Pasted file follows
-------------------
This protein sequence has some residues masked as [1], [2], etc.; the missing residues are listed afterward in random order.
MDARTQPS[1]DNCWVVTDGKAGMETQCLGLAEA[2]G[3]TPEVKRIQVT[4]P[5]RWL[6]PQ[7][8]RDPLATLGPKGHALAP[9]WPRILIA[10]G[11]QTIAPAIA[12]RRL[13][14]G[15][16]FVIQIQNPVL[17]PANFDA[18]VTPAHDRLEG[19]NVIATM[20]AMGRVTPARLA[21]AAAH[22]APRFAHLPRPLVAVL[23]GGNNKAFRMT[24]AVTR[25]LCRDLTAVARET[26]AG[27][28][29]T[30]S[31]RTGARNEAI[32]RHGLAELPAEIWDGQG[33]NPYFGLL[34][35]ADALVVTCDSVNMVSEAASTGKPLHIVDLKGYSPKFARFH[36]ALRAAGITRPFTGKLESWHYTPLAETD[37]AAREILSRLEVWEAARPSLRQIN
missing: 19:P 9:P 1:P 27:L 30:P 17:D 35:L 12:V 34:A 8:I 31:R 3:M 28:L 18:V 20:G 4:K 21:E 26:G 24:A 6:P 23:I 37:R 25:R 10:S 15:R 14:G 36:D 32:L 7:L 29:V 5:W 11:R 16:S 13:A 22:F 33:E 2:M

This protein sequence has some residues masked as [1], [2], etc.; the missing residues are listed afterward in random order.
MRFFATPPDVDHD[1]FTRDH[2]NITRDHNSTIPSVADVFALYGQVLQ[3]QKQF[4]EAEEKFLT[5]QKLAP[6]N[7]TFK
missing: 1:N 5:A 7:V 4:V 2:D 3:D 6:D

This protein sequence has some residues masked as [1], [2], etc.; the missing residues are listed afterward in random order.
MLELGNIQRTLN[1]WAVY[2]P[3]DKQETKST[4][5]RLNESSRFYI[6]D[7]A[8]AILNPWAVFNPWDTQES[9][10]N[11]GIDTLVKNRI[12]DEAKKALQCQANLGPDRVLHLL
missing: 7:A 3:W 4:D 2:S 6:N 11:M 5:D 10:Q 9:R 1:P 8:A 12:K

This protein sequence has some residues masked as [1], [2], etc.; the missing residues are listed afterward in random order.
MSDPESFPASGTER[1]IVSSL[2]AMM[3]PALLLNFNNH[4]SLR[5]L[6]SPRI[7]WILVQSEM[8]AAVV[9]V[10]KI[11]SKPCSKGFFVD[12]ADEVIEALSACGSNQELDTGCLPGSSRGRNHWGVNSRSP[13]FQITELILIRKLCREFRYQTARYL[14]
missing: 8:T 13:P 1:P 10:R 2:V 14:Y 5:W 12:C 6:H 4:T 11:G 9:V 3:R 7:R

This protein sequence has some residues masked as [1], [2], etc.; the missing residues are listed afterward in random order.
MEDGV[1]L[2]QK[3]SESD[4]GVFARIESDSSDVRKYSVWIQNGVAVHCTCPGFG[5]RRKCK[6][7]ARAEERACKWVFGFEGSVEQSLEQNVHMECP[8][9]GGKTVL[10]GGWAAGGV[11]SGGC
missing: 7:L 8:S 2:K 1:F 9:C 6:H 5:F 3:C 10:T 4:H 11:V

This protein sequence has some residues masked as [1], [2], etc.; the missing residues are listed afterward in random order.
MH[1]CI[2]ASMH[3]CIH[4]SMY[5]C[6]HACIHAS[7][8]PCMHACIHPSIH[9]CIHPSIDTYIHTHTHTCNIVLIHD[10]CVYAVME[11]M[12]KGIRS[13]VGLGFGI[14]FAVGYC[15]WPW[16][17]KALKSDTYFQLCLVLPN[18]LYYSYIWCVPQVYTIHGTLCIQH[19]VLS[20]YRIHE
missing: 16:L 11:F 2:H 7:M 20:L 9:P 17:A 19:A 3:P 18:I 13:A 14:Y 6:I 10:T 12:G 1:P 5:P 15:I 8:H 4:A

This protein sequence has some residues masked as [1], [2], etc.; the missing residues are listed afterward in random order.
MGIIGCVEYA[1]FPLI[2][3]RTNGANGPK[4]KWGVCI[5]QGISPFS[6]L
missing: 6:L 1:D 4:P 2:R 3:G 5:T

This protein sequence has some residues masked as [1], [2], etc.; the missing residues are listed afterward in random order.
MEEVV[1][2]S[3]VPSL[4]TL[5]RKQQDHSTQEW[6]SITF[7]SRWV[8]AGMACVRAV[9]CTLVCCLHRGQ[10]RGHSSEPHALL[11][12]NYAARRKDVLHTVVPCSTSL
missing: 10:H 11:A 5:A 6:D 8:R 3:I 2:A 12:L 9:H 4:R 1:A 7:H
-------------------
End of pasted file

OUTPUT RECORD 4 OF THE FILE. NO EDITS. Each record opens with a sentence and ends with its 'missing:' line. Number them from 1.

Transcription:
This protein sequence has some residues masked as [1], [2], etc.; the missing residues are listed afterward in random order.
MSDPESFPASGTER[1]IVSSL[2]AMM[3]PALLLNFNNH[4]SLR[5]L[6]SPRI[7]WILVQSEM[8]AAVV[9]V[10]KI[11]SKPCSKGFFVD[12]ADEVIEALSACGSNQELDTGCLPGSSRGRNHWGVNSRSP[13]FQITELILIRKLCREFRYQTARYL[14]
missing: 8:T 13:P 1:P 10:R 2:V 14:Y 5:W 12:C 6:H 4:T 11:G 9:V 3:R 7:R